Jane had no doubt all their husbands had patronized Madame Fleur’s. That their husbands had been less than faithful—had in fact been renowned libertines before and after taking their vows—bonded them from the start.
“What if we’re recognized?
Swinging her silk domino, a flutter of scarlet in the air, Lucy insisted, “No one shall know us. We will simply be three masked women among countless others.” Snatching Jane’s hand, Lucy dragged her up the carpeted stairs. “You were quite ready for adventure when we discussed this a week ago.”
“That was before I knew our destination,” Jane grumbled.
“Adventure carries risks.” Lucy’s gaze skimmed Jane again as she pulled her into her lavish bedchamber. “Now. You will never blend in wearing something so modest.”
Jane bit her bottom lip, feeling herself relenting. “I wouldn’t want to draw undue attention.”
“Can we make haste?” Astrid queried. “It’s almost midnight. All the best food will be gone.”
sp; Tucking Jane’s hand in her elbow, Lucy led Jane into her dressing room. “You shall see. It will be a grand adventure. Who knows? Perhaps some charming gentleman will sweep you off your feet and carry you far away from your wretched relations.”
Jane’s heart fluttered with panic at the mere idea. She didn’t want to marry anyone. Once had been enough. And she wasn’t the sort to engage in a casual dalliance. Especially with the type of men likely attending a courtesan’s ball.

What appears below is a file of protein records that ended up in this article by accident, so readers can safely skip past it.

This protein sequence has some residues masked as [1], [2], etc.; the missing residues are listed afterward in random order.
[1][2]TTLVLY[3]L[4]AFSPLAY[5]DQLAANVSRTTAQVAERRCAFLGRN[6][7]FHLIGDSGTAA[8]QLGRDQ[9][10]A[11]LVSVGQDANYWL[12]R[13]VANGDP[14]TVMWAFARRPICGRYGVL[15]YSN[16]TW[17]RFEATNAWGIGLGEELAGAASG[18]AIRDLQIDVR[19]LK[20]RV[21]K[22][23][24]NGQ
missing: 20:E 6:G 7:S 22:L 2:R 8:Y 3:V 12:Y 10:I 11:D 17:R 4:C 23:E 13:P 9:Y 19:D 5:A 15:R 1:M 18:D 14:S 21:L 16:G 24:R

In fact, she couldn’t understand widows who took lovers. She had never found anything particularly exciting about the marriage bed. On the contrary.
And as for love…
Well, she had never been that fortunate.
Seth Rutledge, the Earl of St. Claire, stood rigidly at the edge of the crowded ballroom, hands folded behind his back. His nostrils twitched against the overpowering aroma of perfume, longing for the scent of sea and wind as he watched Madame Fleur approach, hips swaying in a manner that brought to mind rolling waves. Her welcoming smile below her peacock-feathered domino faltered when she caught sight of his face.
She stopped abruptly in the middle of the ballroom, her heavily rouged mouth sagging a bit. Her startled expression, followed quickly by a look of pity, was all too familiar.
Seth growled low in his throat. Bloody hell, how he loathed that look.
For a fleeting moment he wished for a mask of his own. But he gave the thought only a moment, forbidding it to root in his head, to weaken him. Forcing his chin higher, he better exposed his face to the light.
The courtesan recovered and resumed her smile with a finesse that he would expect from one of her legendary reputation. Stopping before him, she brought with her the sweetly sick bouquet of gardenias, roses, and a dozen other floral fragrances he could not distinguish. Acrid as gunpowder, the scent of her stung the inside of his nose. Yet he was glad to see her. Whores didn’t judge.